IT Matters - The need to mitigate data breaches and cyberattacks

June 07, 2017
Cyber Security Health IT
From the June 2017 issue of HealthCare Business News magazine

In 2016, 43 percent of data breaches were the result of insiders – either the result of simple human error or actual malicious wrongdoing. Hacking and ransomware were responsible for 26.8 percent of breaches, although this number is likely underreported and very much on the rise. While covered entities are not technically liable for security breaches at a business associate, there are many reasons why it pays to select business associates who take data privacy seriously.

Condider the following five key safeguards and processes to establish for mitigating data breaches and cyberattacks:

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• Establish continuous security control compliance assessments, evaluation of gaps and remediation due diligence processes at your health care organizations systemwide. Health care organizations currently only do periodic assessments of their controls. Vulnerabilities are identified, but required remediation to fix the gaps is not acted upon in a timely fashion. It would be ideal to have health care organizations establish a SWAT team-like approach to identify gaps and get them fixed. The longer the gap is present on your information systems, the increased likelihood of you becoming the next victim of a data breach or ransomware cyberattack.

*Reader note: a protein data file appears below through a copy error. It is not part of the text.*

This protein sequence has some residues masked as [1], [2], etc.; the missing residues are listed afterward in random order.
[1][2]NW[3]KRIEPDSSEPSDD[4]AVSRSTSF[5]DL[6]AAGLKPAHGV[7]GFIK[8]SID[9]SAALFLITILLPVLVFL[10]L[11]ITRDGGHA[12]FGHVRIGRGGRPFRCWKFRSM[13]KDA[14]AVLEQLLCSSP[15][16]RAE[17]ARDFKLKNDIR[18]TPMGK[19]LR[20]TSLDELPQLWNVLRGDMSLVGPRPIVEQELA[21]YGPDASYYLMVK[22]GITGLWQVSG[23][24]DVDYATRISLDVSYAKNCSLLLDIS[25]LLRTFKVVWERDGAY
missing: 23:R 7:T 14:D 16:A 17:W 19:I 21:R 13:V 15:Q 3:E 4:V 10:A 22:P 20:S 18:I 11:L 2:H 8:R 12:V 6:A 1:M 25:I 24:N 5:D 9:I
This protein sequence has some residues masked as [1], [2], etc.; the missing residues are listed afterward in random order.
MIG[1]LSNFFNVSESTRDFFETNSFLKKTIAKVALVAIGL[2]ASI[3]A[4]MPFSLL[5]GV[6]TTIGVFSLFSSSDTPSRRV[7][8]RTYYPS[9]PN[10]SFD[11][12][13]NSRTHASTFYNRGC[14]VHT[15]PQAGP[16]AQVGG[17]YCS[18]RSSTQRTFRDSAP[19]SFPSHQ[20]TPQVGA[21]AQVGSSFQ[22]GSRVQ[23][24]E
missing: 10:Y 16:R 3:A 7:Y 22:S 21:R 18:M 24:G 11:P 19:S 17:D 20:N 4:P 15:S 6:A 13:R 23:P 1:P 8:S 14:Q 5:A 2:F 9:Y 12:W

• Exercise your audit rights with your business associates. While most business associate agreements include the right for a covered entity to audit the business associate’s security compliance processes, not many do this. Utilizing a closed-loop, third-party auditing software is ideal for this as all the information, communication and evidence of compliance will be logged and trackable. Document all PHI sent to third parties and pay special attention to the management (and appropriate renewals) of business associate agreements across the health care system.

• Require approval for subcontractors. Often, business associates have the discretion to utilize subcontractors to fulfill the work. This adds another layer in an already complex relationship, and subcontractors are not always bound by the same guidelines of the BAA signed by the covered entity. Require notification and consent with the option to terminate the agreement, if needed.

• Be proactive as opposed to reactive with what devices are on your network and their state of compliance. Establish tools that can identify threats at your endpoints and protect them continuously. With very few good solutions on the market, endpoint security is emerging as the next frontier for health care organizations to address.

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